Photo Courtesy of Tahoe Lakeshore Lodge & Spa
It was May of 2012 and I had just completed my 8th semester of college. According to my professors I was in the driver's seat, the world was just beyond my finger tips waiting for me to take hold. For months I had done my best to deflect the inescapable question of what I planned on doing for the rest of my life. I had come to the realization that I wasted four years of school and money learning the in's and out's of the criminal justice system with no real interest in pursuing a career within that field. Stumbling right out of the gate it became very difficult to find a job that I deemed worthy and I reluctantly settled for a job delivering over priced cars to overly conceited clients in the greater Boston area. College was supposed to provide me with all of the tools needed to thrive in a dog eat dog society, instead it left me more confused than ever and struggling to find my place in the world.
First year skiing at Wachusett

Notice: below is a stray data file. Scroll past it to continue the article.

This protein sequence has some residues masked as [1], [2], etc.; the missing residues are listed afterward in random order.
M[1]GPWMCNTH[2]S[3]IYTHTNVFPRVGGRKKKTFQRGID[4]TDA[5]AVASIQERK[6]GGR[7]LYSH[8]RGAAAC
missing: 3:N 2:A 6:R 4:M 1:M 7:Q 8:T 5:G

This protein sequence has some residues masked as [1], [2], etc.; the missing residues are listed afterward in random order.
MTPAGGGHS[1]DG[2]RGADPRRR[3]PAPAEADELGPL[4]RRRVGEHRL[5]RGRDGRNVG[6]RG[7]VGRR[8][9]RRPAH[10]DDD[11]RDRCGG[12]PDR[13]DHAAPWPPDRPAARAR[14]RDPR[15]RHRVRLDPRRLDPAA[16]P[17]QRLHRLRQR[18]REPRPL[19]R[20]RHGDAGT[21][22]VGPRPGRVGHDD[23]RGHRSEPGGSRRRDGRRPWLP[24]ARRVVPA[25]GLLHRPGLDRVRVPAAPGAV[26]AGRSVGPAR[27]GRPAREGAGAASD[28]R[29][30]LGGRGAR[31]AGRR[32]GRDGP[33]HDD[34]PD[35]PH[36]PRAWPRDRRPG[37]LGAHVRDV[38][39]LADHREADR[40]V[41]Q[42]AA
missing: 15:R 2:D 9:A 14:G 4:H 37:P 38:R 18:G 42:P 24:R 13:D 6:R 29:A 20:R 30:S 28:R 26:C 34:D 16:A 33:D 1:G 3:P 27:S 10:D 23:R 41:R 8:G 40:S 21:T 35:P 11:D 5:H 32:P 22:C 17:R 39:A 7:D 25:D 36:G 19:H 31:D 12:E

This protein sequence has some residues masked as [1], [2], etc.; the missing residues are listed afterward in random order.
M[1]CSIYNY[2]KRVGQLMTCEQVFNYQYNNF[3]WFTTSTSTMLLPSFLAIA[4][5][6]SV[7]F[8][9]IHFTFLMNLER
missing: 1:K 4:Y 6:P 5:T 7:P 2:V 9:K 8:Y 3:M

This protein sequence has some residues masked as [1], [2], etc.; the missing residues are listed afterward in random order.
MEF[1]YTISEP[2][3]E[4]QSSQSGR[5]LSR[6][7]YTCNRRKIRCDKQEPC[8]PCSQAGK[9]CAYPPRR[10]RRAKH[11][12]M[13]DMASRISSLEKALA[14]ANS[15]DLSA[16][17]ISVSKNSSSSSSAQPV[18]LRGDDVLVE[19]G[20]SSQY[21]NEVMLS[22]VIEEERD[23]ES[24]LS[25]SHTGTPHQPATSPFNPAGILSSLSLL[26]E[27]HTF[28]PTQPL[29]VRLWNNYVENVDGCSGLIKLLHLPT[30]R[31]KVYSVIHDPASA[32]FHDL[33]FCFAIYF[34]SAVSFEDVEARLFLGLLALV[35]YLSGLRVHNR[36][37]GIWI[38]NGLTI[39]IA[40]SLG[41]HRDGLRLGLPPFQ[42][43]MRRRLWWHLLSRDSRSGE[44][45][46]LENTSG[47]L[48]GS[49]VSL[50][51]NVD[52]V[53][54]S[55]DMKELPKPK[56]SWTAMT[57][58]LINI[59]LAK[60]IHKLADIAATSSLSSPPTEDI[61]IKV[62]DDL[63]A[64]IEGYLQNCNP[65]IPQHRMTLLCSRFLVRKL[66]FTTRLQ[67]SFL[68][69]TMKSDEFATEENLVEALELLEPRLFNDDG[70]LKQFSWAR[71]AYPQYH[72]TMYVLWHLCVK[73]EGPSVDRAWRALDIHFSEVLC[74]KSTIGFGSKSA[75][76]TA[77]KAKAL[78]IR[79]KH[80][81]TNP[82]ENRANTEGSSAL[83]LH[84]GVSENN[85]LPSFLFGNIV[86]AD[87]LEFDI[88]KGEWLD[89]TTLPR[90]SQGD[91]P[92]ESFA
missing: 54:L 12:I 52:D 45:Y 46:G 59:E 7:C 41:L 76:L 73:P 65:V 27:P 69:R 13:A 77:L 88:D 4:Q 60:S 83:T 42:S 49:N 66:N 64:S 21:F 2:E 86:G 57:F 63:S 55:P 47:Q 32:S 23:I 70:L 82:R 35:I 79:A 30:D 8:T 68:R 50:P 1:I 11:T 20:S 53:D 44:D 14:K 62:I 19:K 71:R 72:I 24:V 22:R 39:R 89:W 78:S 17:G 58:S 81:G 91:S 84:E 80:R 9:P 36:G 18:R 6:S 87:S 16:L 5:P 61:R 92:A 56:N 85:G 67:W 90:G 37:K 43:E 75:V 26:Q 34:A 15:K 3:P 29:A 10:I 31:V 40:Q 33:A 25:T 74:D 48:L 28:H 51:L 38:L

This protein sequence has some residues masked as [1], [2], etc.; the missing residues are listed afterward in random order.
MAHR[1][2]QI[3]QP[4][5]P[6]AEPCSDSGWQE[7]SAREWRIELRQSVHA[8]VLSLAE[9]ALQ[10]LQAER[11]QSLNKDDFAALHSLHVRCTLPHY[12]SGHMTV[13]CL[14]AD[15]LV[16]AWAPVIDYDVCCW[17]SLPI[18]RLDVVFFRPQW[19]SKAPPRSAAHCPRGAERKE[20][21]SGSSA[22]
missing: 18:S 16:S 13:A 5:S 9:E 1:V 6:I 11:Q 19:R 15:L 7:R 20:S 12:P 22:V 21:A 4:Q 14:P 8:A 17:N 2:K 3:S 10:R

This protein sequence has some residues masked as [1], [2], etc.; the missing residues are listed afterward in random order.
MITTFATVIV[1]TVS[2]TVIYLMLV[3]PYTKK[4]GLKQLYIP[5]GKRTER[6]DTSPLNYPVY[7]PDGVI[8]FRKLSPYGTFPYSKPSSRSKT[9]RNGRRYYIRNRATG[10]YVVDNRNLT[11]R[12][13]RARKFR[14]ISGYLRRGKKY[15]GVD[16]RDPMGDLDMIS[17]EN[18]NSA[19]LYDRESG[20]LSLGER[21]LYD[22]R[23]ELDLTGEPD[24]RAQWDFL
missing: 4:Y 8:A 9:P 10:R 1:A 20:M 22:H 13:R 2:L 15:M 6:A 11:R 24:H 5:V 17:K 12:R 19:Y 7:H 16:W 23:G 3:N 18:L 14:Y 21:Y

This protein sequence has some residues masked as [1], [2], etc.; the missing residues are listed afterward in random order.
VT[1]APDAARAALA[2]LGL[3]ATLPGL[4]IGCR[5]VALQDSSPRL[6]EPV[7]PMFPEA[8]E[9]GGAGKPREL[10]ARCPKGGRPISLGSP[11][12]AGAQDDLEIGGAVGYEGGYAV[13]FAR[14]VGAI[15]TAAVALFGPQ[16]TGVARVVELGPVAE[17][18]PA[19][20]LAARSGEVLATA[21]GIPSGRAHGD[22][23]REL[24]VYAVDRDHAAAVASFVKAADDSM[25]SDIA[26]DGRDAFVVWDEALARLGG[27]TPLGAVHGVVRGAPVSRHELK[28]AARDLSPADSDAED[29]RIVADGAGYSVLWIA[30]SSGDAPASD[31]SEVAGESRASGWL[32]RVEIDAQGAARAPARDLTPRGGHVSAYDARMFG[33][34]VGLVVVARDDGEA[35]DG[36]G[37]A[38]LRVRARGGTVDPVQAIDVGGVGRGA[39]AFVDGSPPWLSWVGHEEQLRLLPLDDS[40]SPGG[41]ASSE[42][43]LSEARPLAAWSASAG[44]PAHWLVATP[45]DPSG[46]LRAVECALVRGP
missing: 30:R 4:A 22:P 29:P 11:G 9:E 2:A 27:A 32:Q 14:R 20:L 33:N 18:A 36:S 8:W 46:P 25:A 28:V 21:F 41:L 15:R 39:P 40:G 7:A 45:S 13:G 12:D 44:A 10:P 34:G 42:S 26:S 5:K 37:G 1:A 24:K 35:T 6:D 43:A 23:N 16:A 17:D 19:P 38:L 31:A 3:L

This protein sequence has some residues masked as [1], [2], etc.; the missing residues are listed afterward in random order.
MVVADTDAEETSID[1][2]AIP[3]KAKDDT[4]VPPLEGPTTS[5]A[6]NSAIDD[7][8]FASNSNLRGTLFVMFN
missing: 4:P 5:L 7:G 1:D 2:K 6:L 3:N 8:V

Growing up my parents worked hard to give my younger brothers and I the chance to play just about any sport we desired. Despite their hard work a family ski day was just financially and physically out of reach. As a kid I had always viewed skiing as an activity for the affluent and thanks to TV shows such as South Park I promised myself I would never become one of those arrogant Tad types living in a place like "Asspen". However after two years of endless nagging, I collapsed under the pressure of my four college roommates demands and gave skiing a shot. Using some hand me down equipment and a friends season pass I made the short trip to Wachusett Mountain about thirty minutes north of Worcester where we attended school. My boots were two sizes too big, and my gloves nowhere near waterproof but a foot of powder that day changed my life in a way I could never have fathomed. Follow that up with three more powder days in a row and needless to say I was hooked. I joined Newschoolers and the next two years I spent every extra dollar I had on ski gear. I worked two part time jobs while in school just so I could afford my season pass to Wachusett.